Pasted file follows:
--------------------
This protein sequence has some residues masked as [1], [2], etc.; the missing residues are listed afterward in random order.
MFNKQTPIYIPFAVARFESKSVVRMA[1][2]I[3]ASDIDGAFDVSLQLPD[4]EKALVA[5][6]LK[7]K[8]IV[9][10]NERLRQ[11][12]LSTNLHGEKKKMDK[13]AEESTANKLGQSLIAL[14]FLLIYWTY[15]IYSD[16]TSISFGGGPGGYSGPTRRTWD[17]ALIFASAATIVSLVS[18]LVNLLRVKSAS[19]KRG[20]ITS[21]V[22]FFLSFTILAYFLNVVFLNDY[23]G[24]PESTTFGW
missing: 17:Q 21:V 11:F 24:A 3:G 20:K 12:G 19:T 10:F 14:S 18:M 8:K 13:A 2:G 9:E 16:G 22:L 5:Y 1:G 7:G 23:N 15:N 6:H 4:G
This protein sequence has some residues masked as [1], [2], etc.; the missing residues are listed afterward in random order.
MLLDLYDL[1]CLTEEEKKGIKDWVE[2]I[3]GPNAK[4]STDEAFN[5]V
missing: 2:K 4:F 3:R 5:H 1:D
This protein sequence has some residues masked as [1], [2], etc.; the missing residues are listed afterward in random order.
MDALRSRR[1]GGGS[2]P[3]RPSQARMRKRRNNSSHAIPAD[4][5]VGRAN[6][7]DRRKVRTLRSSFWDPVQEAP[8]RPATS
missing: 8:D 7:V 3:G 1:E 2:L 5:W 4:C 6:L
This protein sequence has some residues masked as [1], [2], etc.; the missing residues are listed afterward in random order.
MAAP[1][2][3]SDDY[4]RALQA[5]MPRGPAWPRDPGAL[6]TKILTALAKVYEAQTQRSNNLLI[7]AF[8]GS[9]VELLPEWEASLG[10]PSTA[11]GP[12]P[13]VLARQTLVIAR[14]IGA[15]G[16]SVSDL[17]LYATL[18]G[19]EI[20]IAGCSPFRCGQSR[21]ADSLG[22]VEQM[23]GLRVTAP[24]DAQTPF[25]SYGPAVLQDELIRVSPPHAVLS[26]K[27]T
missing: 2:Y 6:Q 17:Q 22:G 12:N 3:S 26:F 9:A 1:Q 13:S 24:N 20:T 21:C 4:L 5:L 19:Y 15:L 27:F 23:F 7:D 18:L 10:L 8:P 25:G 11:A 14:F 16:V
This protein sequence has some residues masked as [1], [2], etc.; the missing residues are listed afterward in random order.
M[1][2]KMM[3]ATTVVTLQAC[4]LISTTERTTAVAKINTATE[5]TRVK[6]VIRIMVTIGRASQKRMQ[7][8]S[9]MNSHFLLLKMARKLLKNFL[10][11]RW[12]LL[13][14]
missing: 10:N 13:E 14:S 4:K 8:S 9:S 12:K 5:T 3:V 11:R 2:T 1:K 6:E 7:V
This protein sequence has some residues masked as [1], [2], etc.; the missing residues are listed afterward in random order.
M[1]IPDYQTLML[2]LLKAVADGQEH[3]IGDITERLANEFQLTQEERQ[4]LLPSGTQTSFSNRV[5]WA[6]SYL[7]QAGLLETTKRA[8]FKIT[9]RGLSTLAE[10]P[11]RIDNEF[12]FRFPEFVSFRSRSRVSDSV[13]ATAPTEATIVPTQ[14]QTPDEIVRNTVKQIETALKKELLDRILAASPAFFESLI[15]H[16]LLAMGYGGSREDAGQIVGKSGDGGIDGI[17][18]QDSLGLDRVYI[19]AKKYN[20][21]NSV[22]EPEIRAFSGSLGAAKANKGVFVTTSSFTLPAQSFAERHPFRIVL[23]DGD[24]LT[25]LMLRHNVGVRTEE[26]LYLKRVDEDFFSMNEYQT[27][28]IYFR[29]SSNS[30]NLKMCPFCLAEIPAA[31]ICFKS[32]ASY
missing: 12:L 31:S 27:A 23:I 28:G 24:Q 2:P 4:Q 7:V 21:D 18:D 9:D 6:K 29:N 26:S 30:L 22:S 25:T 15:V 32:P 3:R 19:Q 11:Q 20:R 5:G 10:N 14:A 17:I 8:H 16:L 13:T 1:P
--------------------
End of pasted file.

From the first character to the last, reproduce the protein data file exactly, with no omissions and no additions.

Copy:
This protein sequence has some residues masked as [1], [2], etc.; the missing residues are listed afterward in random order.
MFNKQTPIYIPFAVARFESKSVVRMA[1][2]I[3]ASDIDGAFDVSLQLPD[4]EKALVA[5][6]LK[7]K[8]IV[9][10]NERLRQ[11][12]LSTNLHGEKKKMDK[13]AEESTANKLGQSLIAL[14]FLLIYWTY[15]IYSD[16]TSISFGGGPGGYSGPTRRTWD[17]ALIFASAATIVSLVS[18]LVNLLRVKSAS[19]KRG[20]ITS[21]V[22]FFLSFTILAYFLNVVFLNDY[23]G[24]PESTTFGW
missing: 17:Q 21:V 11:F 24:A 3:G 20:K 12:G 19:T 10:F 14:S 18:M 8:K 13:A 2:G 9:E 16:G 22:L 5:Y 1:G 7:G 23:N 15:N 6:H 4:G
This protein sequence has some residues masked as [1], [2], etc.; the missing residues are listed afterward in random order.
MLLDLYDL[1]CLTEEEKKGIKDWVE[2]I[3]GPNAK[4]STDEAFN[5]V
missing: 2:K 4:F 3:R 5:H 1:D
This protein sequence has some residues masked as [1], [2], etc.; the missing residues are listed afterward in random order.
MDALRSRR[1]GGGS[2]P[3]RPSQARMRKRRNNSSHAIPAD[4][5]VGRAN[6][7]DRRKVRTLRSSFWDPVQEAP[8]RPATS
missing: 8:D 7:V 3:G 1:E 2:L 5:W 4:C 6:L
This protein sequence has some residues masked as [1], [2], etc.; the missing residues are listed afterward in random order.
MAAP[1][2][3]SDDY[4]RALQA[5]MPRGPAWPRDPGAL[6]TKILTALAKVYEAQTQRSNNLLI[7]AF[8]GS[9]VELLPEWEASLG[10]PSTA[11]GP[12]P[13]VLARQTLVIAR[14]IGA[15]G[16]SVSDL[17]LYATL[18]G[19]EI[20]IAGCSPFRCGQSR[21]ADSLG[22]VEQM[23]GLRVTAP[24]DAQTPF[25]SYGPAVLQDELIRVSPPHAVLS[26]K[27]T
missing: 2:Y 6:Q 17:Q 22:G 12:N 3:S 26:F 9:A 1:Q 13:S 24:N 20:T 21:C 4:L 5:L 19:Y 15:L 27:F 23:F 7:D 18:L 10:L 8:P 25:G 11:A 14:F 16:V
This protein sequence has some residues masked as [1], [2], etc.; the missing residues are listed afterward in random order.
M[1][2]KMM[3]ATTVVTLQAC[4]LISTTERTTAVAKINTATE[5]TRVK[6]VIRIMVTIGRASQKRMQ[7][8]S[9]MNSHFLLLKMARKLLKNFL[10][11]RW[12]LL[13][14]
missing: 10:N 13:E 14:S 4:K 8:S 9:S 12:K 5:T 3:V 11:R 2:T 1:K 6:E 7:V
This protein sequence has some residues masked as [1], [2], etc.; the missing residues are listed afterward in random order.
M[1]IPDYQTLML[2]LLKAVADGQEH[3]IGDITERLANEFQLTQEERQ[4]LLPSGTQTSFSNRV[5]WA[6]SYL[7]QAGLLETTKRA[8]FKIT[9]RGLSTLAE[10]P[11]RIDNEF[12]FRFPEFVSFRSRSRVSDSV[13]ATAPTEATIVPTQ[14]QTPDEIVRNTVKQIETALKKELLDRILAASPAFFESLI[15]H[16]LLAMGYGGSREDAGQIVGKSGDGGIDGI[17][18]QDSLGLDRVYI[19]AKKYN[20][21]NSV[22]EPEIRAFSGSLGAAKANKGVFVTTSSFTLPAQSFAERHPFRIVL[23]DGD[24]LT[25]LMLRHNVGVRTEE[26]LYLKRVDEDFFSMNEYQT[27][28]IYFR[29]SSNS[30]NLKMCPFCLAEIPAA[31]ICFKS[32]ASY
missing: 12:L 31:S 27:A 23:I 28:G 24:Q 2:P 4:Q 7:V 21:D 18:D 9:D 6:K 29:N 26:S 30:L 22:S 25:T 15:V 32:P 3:R 19:Q 11:Q 20:R 5:G 10:N 14:A 17:I 8:H 16:L 13:T 1:P